Can I list my home on an MLS® without an agent?
The short answer is no.
You cannot post a property on a Multiple Listing Service® database – more commonly known as MLS® – without the help of a real estate agent who has access to this system. However, you can decide how much or how little you want their involvement in the sale of your home. Let’s dive into this a bit more.
Known as “mere postings,” some agents post listings on MLS® under limited-service agreements. Although they can do so without providing extra services, or representing your interests, agents are still obligated to ensure that any information presented in the listings is accurate.
Typically costing a flat fee, a “mere posting” is usually a “for sale by owner (FSBO)” property, except it appears on an MLS® listing service.
Having said that, while selling a home privately is certainly your choice, I would like to flag that it is a substantial undertaking that requires significant time, effort and expertise. If you choose the FSBO route you will be responsible for everything, including setting the listing price, getting the property in “sell-ready” condition, advertising, managing showings, reviewing offers, negotiating terms and managing the paperwork once an agreement with a buyer has been reached. So, before you move forward, assess your circumstances and priorities to make sure you are comfortable with this approach.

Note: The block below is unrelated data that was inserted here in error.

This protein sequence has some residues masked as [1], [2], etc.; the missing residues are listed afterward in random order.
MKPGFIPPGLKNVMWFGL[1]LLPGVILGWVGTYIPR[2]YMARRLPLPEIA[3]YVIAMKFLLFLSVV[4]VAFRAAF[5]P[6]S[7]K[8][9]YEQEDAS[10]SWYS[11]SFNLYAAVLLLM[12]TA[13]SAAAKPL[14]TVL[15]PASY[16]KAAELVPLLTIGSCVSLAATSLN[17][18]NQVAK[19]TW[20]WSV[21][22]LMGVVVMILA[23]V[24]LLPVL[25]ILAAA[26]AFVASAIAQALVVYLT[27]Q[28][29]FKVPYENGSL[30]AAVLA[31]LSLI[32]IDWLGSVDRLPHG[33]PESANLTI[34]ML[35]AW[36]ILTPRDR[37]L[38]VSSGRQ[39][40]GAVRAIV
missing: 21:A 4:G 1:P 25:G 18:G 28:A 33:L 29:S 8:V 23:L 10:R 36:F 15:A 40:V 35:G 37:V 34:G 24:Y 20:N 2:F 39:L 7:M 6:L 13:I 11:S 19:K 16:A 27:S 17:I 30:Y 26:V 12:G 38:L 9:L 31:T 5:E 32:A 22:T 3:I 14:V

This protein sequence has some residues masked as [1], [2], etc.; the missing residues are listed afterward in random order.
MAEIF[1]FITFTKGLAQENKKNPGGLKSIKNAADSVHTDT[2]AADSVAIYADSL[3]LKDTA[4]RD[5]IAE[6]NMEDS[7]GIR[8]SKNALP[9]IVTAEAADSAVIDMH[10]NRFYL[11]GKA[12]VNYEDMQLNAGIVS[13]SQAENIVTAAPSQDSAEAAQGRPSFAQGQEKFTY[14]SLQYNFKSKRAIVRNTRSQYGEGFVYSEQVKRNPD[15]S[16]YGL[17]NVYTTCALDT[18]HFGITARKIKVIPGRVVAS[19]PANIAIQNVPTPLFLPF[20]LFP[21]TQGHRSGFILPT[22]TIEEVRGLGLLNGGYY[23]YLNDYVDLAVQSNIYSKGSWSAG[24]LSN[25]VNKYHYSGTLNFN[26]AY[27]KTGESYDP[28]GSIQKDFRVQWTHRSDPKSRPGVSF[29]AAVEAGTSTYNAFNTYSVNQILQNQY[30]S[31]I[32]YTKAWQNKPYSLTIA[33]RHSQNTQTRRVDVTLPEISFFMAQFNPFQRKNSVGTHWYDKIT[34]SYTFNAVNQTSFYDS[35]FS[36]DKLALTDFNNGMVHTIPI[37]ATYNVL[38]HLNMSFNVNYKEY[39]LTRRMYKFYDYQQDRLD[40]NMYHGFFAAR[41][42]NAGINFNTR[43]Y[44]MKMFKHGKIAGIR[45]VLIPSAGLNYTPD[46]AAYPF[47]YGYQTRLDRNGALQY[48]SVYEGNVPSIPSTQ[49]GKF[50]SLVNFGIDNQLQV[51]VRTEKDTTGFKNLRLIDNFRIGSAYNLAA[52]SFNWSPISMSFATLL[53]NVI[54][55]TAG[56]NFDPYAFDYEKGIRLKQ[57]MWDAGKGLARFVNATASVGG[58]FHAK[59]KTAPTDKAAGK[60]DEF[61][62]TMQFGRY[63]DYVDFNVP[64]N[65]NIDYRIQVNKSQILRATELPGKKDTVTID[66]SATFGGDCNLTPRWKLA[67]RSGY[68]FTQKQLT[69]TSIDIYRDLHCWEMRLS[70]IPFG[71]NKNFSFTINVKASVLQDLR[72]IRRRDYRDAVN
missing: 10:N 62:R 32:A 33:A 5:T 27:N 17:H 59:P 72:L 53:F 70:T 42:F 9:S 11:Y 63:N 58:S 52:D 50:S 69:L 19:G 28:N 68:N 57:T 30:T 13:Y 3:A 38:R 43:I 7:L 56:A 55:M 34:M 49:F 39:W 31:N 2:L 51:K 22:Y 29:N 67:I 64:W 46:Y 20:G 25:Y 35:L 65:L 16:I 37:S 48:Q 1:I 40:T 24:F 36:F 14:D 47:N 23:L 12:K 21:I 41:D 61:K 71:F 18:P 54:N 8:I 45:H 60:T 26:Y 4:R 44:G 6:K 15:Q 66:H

If you change your mind and decide to have a full service arrangement with an agent, they are obligated to represent your interests. Agents offer a broad range of service options, including monitoring market trends, property staging and preparation, offering strategic advice, arranging showings, negotiating, and managing paperwork on your behalf.
All agents in Ontario have to be registered with the Real Estate Council of Ontario (RECO) to trade in real estate. Before applying for registration, they must complete a comprehensive education program and pass a series of exams, and they must comply with a code of ethics. Also, to better serve clients, they are required to take additional courses every two years to continue to update and hone their knowledge and skills.
Keep in mind that agents’ offerings vary in terms of knowledge, experience, fee structures, and services. So, it may be wise to assess a few agents before making your choice.
Whatever you decide, given that real estate agreements are legally binding contracts, I strongly encourage you to discuss the sale of your home with a lawyer who is insured to practice real estate law. They can provide counsel, review the documents, and take the necessary steps to complete the transaction successfully. Good luck.
If you have a question for Joe about the home buying or selling process, please email firstname.lastname@example.org.
This column is for general information purposes only and is not meant as legal or professional advice on real estate transactions.
Joseph Richer is Registrar of the Real Estate Council of Ontario (RECO). He is in charge of the administration and enforcement of all rules that govern real estate professionals in Ontario. You can find more tips at reco.on.ca, follow on Twitter @RECOhelps or on YouTube at http://www.youtube.com/RECOhelps.